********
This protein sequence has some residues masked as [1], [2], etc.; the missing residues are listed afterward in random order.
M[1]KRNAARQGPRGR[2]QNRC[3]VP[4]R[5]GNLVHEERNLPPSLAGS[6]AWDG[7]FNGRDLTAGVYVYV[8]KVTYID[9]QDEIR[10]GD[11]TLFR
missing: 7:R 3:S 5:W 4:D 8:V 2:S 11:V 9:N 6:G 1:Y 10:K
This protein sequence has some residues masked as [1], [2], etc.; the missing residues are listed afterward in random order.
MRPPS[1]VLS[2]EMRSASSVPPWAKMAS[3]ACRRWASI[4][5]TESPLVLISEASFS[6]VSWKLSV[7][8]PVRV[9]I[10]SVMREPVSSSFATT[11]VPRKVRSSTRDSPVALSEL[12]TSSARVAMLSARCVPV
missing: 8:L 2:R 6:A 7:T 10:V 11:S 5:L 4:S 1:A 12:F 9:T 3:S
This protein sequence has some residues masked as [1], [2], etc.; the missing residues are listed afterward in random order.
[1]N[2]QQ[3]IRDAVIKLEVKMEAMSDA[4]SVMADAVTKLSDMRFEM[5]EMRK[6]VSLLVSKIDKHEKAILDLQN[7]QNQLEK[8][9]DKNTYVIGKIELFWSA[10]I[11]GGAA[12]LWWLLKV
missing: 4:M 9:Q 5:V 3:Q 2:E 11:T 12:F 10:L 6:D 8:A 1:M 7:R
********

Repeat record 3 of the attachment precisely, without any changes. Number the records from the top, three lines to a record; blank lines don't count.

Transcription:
This protein sequence has some residues masked as [1], [2], etc.; the missing residues are listed afterward in random order.
[1]N[2]QQ[3]IRDAVIKLEVKMEAMSDA[4]SVMADAVTKLSDMRFEM[5]EMRK[6]VSLLVSKIDKHEKAILDLQN[7]QNQLEK[8][9]DKNTYVIGKIELFWSA[10]I[11]GGAA[12]LWWLLKV
missing: 4:M 9:Q 5:V 3:Q 2:E 11:T 12:F 10:L 6:D 8:A 1:M 7:R